Some of the great atrocities of the past half century have been borne of this belief that the world is overpopulated. Has the Vatican forgotten the detestable and immoral population control policies including, eugenics, tens of millions of forced abortions and forced sterilizations, and one child policies – all in the name of greens trying to save the planet? It was Pope John Paul II who heroically denounced this theology and reminded Catholics and all Christians that human beings are resource creators, not resource destroyers.
This is why the Pope’s missives on capitalism and income inequality are so misguided as well. Catholics, of course, have a moral responsibility to care for the poor and disadvantaged. But the greatest vehicle for alleviating poverty and deprivation is the very institution of free market capitalism that he now denounces.
Francis wants to put more power in the hands of statist oppressors when what he should be doing is being a “saver of souls,” Moore concludes.
Lu would say that Moore is just giving the Left more ammunition to use against the Right. But should conservatives ever back down from their principles because they’re afraid of how the Left will twist it? If that were the case, conservatives should all be silent because the media manipulates everything they to benefit the Left.
Pope Francis Unchecked Will Damage Republican Gains among Catholics
Lu argues that opposing the pope will somehow cause Mass-going Catholics who have begun to vote Republican to suddenly turn tail and start voting Democrat. Why? Because conservatives are challenging their pope? More likely, what will happen is that if Francis continues his merry way in promoting liberal ideology in highly authoritative encyclicals, those Mass-going Catholics who had at one time thought it better to vote Republican will hear from their church that what Republicans stand for is wrong. They are “good Catholics” after all and will want to be in line with their pontiff. They will continue to hear the message of social justice (which the pope seems to promote just as much, if not more so, than the Gospel, at least on the international stage) and conclude that it is the Democrat Party that most represents their beliefs. The numbers will grow among the Democratic ranks because Catholic and non-Catholic conservatives didn’t want to appear to be “mad” at Francis.
Instead of speaking out against Francis and his liberal views, Lu calls for solidarity of conservatives, but it is a solidarity of silence and fear. Conservative solidarity is not based on loyalty to a man, an institution, or even a party. Conservative solidarity is fearless, and it’s founded on principles of liberty that value the individual and free will. If you are for those principles, then you stand with conservatives. If you don’t—if your loyalty lies elsewhere—then you are the one wrecking the cohesion of the party. Is it dissenters who have threatened the unity of the conservative movement, or is Francis himself—and those who support him—causing division?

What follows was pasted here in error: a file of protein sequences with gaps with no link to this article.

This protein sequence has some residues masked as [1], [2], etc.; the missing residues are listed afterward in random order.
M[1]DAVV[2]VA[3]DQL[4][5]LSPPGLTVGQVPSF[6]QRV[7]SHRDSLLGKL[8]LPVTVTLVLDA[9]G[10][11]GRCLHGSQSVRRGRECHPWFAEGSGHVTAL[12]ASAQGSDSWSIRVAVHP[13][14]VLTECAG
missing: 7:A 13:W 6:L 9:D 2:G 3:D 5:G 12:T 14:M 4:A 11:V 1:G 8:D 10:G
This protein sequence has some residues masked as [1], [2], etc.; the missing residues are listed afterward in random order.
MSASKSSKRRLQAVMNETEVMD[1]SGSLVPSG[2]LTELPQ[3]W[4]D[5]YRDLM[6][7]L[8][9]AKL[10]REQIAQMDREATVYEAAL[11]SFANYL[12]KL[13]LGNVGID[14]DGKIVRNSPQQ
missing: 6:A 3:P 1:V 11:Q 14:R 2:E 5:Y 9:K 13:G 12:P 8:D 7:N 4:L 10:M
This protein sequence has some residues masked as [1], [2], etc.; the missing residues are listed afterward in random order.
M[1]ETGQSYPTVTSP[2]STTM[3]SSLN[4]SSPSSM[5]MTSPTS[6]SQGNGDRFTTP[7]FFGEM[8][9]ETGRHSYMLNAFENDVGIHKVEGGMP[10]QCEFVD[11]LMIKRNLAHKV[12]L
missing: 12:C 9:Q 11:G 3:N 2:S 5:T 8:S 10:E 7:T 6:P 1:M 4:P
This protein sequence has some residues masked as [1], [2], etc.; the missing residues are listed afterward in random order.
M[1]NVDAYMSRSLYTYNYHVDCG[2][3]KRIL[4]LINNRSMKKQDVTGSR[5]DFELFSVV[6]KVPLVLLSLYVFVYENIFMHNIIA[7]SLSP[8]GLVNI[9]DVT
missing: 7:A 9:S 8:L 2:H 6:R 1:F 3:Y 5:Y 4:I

Lu tells conservatives not to pick a fight with Francis, but how about telling the Roman pontiff not to pick political fights (even unintentionally) with conservatives? How about challenging him to get his scientific facts right, to express himself clearly, and to break free of his Argentinean ideology and discover the power of capitalism in freeing people from poverty? Even better, how about exhorting him, as Moore does, to be a saver of souls, not an equalizer of the masses. The mission of the church is kerygmatic, not political or economic. The pope would do well to remember that.
Dissent Embodies Liberty and a Commitment to Truth
Buckley, a faithful Catholic and a staunch conservative, did not think he had to make a choice between party and religion, between the GOP and the pope. He knew that wasn’t the choice. The choice, for him, was between truth and falsehood. He stood on the side of truth, conscience clear.
Lu admits that Francis, an Argentinean, hasn’t “seized the opportunity to clearly and unambiguously support first-amendment-type political freedoms such as we have in America.” Not only has he not clearly supported our political freedoms, he has spoken out against them. But Lu doesn’t think that matters. In fact, she thinks his political view on climate change is a “yawner.” The thing is, most conservatives value those “first-amendment-type political freedoms.” It’s troubling that Lu advocates silencing those who want to speak out against a leader who doesn’t support our political liberties. The argument that dissent emboldens our enemies doesn’t wash. Dissent in the face of tyrannical ideology is the essence of liberty. It’s what our nation was founded on, and it’s what will save it.
Like many have said, the political pronouncements by the pope are not infallible, but they do hold authority and influence. Given that those pronouncements undermine the very principles American conservatives and Christians are fighting for every day, shouldn’t Catholic conservatives follow Buckley’s lead and speak truth to power, even if that power resides in Rome?